Learning to Code: Online vs. In-class Courses

Last updated July 13, 2022

Whether you want to learn to code to improve your career opportunities or for recreational purposes, there are generally two paths open to you.

There are plenty of schools and businesses offering lectures and coding bootcamps in a classroom setting. Another option is to sign on for one of the many coding courses available online.

Here are some of the pros and cons of both learning platforms to help you decide which approach you should take.

In-class gets props for face time

Face-to-face interactions with classmates and teachers are the biggest selling point of traditional classroom-based courses. Proponents say the instantaneous exchange of ideas between students and teacher in the classroom creates a more lively and engaging learning environment.

Students get immediate feedback and answers to their questions from instructors in a classroom setting. Such a situation could benefit students tackling a programming problem they have not encountered before. Some studies have also shown that face-to-face instructions in the best approach for providing the level of instructor attention needed by slower learners.

A classroom is also a great place for students to develop or extend their social network and make the sort of introductions that lead to a job in software development. 

Intensive bootcamp-style programs promise you’ll learn to code and be job-ready in five months or less.

Cost and constrictions of the classroom

Tuition fees for in-class courses are likely to be higher than their online counterparts because of the costs associated with running a brick-and-mortar operation.

Typical in-class courses are often tied to a schedule. This could be problematic for working students or those looking for a job. Coding classes that are offered as part of a semester course could also mean that students will be in school for several months to obtain the credits they need to graduate.

There’s also no guarantee that every class you attend will be an engaging, eye-opening session. Remember, just as each student is different not all lecturers are created equal.

Anytime, anywhere learning

Flexibility is a major perk of online learning.

Many online programs are self-paced and allow users to chose their own learning environment. Imagine, you can learn to code watching an instructor’s lecture in a Starbucks, the library, or your bedroom — in your PJs. In many cases, lectures and modules can be saved so that students can go back to them at a later time.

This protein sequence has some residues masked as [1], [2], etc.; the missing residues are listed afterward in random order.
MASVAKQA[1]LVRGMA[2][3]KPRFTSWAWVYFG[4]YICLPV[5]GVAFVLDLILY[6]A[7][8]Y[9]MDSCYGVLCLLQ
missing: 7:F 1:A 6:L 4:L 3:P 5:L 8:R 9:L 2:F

Since students can take their classes anytime and anywhere, they can go through programs at a faster pace. This is a boon for working students or those seeking to pick up programming skills quickly so that they could use them in their jobs right away.

There’s no need to commute or drive through a winter storm to get to the classroom. Which means no expenses for transportation. Since online colleges don’t have traditional campuses to maintain, the savings are passed on to the students in the form of lower tuition fees.

You snooze, you lose

The freedom and flexibility afforded by online classes is a double-edged sword.

Without the physical presence of instructors and classmates to propel students to study, there’s the danger of slacking off. The onus is on you to muster the self-discipline to concentrate on the online lectures and keep track of assignments deadlines to finish the course.

Interaction with online instructors could be limited and their response to questions may be slower. That’s because they are likely to have more students than those in traditional classrooms. Make sure the class you take provides ample opportunity for discussion, feedback, and assessment.

So which learning platform takes the prize, online or in-class? Each method has its own advantages and disadvantages. The choice will ultimately depend on which way of learning works best for you and your particular situation.

Nestor Arellano

Nestor Arellano is a Toronto-based journalist with more than 10 years of experience in reporting and editing for print, online and social media.

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